Blink and you’ll have missed it. Kraft Heinz abandoned its takeover bid for Unilever, the move surviving for just one weekend. While the brevity of the attempt isn’t a great look for the Buffet-backed Kraft Heinz, the move has had a wider impact on the industry, as Unilever illustrated Wednesday when they committed to boosting profits after shareholders started to query the prompt rejection.
Will there be an act two before the year is out? With inviting takeover conditions created by the devaluation of the pound it might be hard to walk away for good, despite the negative coverage from act one. Any attempt would have to properly account for Polman’s long-term approach, which is widely admired – though the strategy is under pressure from shareholders, it’s still an asset for the company.
But it’s not just takeover drama swirling around the food and drink industry. On Friday Morrisons announced a plan to recruit more UK-based suppliers, in an attempt to manage some of the uncertainty surrounding the global food supply chain, after a report warned of the combination of severe weather events and political changes injecting volatility into global trading relationships.
UK consumers have already suffered from a ‘courgette crisis’ this year, as some retailers struggled to keep up vegetable stocks due to weather affected crops in Europe. Though resolved fairly quickly, it’s indicative of issues coming thick and fast down the line as the global supermarket system of year-round produce comes under pressure from climate change and inflationary pressures.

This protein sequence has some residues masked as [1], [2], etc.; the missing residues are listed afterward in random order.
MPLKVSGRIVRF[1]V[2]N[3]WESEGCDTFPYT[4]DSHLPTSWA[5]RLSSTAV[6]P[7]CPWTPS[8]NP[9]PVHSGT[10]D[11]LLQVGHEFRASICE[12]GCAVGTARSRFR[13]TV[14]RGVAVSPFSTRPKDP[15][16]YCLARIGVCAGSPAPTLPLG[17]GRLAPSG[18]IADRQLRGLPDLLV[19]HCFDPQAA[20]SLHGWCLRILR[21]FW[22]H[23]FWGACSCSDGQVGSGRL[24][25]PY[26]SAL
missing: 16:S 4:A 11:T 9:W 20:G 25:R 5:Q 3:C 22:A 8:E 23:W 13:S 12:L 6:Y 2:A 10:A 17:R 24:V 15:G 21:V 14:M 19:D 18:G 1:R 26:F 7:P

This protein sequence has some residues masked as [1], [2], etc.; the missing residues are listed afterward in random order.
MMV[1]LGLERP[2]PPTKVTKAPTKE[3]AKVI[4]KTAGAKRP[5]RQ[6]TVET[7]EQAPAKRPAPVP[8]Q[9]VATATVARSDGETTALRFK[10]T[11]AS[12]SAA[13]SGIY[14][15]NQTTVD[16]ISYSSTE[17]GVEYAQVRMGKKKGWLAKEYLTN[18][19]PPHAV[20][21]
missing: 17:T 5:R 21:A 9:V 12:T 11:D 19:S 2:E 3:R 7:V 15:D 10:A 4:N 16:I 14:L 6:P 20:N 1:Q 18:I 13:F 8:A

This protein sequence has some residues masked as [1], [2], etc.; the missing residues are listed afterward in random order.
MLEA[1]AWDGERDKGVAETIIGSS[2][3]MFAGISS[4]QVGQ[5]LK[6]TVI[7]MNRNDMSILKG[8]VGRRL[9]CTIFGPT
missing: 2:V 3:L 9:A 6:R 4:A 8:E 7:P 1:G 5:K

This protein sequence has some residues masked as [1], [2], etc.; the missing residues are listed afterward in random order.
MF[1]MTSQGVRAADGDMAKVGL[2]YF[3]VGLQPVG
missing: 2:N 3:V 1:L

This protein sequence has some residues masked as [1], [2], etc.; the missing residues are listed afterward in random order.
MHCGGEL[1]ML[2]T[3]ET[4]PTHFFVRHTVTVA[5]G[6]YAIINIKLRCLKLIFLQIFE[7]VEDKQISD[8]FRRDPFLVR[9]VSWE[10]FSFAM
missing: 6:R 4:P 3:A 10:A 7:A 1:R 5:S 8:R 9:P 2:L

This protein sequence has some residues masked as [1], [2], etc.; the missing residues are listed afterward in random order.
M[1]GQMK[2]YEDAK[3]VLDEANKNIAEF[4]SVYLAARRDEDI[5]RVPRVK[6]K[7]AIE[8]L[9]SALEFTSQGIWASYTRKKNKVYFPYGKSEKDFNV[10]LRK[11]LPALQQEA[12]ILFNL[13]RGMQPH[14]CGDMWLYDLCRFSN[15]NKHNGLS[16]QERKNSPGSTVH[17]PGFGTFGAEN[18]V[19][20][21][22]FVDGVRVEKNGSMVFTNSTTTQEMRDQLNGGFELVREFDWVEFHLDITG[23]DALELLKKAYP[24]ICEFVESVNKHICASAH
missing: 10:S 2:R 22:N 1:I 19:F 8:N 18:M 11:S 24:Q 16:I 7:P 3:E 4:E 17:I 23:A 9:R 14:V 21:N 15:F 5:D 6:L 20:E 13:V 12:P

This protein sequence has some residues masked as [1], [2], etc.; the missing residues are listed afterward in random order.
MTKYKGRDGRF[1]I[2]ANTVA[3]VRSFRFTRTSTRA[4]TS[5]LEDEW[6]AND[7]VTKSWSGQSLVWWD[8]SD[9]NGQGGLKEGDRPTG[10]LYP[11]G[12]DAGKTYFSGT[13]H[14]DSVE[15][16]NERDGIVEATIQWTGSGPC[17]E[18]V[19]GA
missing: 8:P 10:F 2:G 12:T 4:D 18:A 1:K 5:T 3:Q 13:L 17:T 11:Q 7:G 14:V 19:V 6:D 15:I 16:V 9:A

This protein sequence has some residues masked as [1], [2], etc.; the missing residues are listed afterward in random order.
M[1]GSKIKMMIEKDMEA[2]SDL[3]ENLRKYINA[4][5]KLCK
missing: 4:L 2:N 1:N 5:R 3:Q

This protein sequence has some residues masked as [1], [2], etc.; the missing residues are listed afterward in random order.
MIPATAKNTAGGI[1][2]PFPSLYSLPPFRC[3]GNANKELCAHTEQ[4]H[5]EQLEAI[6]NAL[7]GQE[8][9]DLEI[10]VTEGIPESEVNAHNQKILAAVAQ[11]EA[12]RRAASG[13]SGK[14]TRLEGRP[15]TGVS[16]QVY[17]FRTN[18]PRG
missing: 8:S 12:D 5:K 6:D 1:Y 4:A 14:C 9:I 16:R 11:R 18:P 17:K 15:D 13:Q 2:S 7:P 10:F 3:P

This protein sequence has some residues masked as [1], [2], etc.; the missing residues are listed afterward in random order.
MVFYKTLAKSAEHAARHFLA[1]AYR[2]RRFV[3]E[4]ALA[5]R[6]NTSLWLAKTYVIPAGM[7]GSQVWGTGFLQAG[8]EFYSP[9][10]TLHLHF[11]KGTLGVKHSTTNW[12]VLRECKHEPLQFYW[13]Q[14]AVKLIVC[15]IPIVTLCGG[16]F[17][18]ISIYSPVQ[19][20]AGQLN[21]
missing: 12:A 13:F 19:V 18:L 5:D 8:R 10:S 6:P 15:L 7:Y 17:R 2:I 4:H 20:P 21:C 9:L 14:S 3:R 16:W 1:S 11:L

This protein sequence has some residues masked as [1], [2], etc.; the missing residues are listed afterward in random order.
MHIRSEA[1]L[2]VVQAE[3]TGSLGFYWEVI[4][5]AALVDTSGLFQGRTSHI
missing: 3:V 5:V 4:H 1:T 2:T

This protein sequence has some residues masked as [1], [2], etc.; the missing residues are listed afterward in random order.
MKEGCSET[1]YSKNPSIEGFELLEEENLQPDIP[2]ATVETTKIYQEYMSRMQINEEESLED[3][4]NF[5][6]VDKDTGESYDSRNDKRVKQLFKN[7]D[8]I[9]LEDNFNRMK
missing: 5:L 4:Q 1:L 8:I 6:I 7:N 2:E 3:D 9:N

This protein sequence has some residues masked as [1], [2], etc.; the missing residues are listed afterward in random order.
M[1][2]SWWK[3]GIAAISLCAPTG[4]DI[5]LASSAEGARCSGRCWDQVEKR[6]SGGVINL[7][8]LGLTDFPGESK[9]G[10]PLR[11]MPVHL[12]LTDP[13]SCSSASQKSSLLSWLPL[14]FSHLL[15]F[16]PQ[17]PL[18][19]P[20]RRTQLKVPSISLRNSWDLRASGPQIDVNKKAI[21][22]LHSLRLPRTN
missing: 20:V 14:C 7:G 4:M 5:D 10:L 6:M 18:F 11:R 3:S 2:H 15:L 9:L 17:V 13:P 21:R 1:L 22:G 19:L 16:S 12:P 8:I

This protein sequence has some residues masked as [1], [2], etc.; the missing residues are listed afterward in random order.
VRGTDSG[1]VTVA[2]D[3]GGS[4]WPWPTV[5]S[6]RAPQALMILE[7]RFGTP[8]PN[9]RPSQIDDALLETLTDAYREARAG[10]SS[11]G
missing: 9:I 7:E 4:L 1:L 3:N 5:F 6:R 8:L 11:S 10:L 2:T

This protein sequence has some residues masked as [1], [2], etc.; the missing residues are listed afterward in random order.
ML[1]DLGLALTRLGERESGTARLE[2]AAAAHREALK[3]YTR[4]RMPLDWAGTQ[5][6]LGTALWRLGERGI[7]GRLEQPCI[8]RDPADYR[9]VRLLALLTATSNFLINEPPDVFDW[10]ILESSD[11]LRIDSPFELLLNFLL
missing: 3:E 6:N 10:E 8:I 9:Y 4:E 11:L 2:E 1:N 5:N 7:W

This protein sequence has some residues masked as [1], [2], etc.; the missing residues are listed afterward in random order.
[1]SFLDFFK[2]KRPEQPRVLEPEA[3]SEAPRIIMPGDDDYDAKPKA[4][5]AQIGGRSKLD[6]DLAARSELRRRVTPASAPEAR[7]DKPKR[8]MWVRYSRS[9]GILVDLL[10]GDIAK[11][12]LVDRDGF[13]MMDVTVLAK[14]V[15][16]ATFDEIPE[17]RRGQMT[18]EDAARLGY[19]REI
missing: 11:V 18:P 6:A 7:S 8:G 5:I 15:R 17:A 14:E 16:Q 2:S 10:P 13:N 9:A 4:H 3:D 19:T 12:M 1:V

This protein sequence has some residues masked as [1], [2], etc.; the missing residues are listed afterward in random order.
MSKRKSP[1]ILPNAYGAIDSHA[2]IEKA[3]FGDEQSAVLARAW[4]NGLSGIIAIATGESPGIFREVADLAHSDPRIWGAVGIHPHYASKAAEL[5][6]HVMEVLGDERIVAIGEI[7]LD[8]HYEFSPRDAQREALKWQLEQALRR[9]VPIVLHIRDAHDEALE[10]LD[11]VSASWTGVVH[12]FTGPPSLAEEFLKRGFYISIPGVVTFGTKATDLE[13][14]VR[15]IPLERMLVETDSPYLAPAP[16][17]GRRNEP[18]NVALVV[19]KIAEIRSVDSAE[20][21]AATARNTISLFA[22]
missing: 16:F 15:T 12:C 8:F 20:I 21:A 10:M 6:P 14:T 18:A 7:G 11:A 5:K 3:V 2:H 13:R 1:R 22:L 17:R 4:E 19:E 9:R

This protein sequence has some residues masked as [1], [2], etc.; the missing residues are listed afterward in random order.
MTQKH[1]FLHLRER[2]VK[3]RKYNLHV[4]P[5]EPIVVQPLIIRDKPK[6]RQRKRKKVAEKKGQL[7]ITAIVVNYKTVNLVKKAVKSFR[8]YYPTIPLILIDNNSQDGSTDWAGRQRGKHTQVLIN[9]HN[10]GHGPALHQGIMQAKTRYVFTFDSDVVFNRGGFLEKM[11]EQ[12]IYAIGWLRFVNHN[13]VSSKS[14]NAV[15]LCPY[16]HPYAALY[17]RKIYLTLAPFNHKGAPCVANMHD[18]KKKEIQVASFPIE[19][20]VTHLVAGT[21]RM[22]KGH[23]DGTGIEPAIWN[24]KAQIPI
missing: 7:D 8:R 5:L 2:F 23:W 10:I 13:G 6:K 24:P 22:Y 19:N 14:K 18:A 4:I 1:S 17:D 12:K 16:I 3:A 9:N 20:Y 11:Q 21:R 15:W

While some consumers laughed about the fresh-produce shortfall, it’s the kind of inconvenience that can rapidly turn into a crisis as they’re deprived of something formerly ubiquitous. Then there’s continuing brand price and volume changes taking effect across much-loved products in an effort to counter post Brexit market conditions – ‘shrinkflation’ as Monday’s Dispatches broadcast coined it.
Throw into the mix the threat of health-related issues such as the emergency government measures preventing the spread of bird flu (thousands of ‘free range’ eggs may need to be re-labelled). From shareholder pressure to pricing pressure, the industry have a full cart of issues that all have the potential to confuse, irritate and even enrage today’s disloyal, value-driven British shopper.
Against this backdrop, retailers and producers need to be scenario planning. Communications strategy alongside business strategy. In some cases, given the potential for consumer backlash, the former steering the latter. And while anticipating risk and response, also identifying where there’s potential to take advantage of emerging opportunities.
Agility and transparency will be key. With action and message needing to resonate with consumer on a deeper level, appealing to both rational and emotional needs, in a clear and compelling way. Collaboration will also ease the pain. Where issues are universal across supply chains, convening a united voice will at times be more productive than going it alone.
In such febrile conditions, failing to plan for a crisis will end badly. Whether it’s a customer with a short fuse or an impatient shareholder, reaction to the unexpected can set off a chain of events, and before you know it the pressure will be critical and you’ll be wondering how on earth you didn’t see it coming.
Cody Want, Senior Account Executive, Corporate
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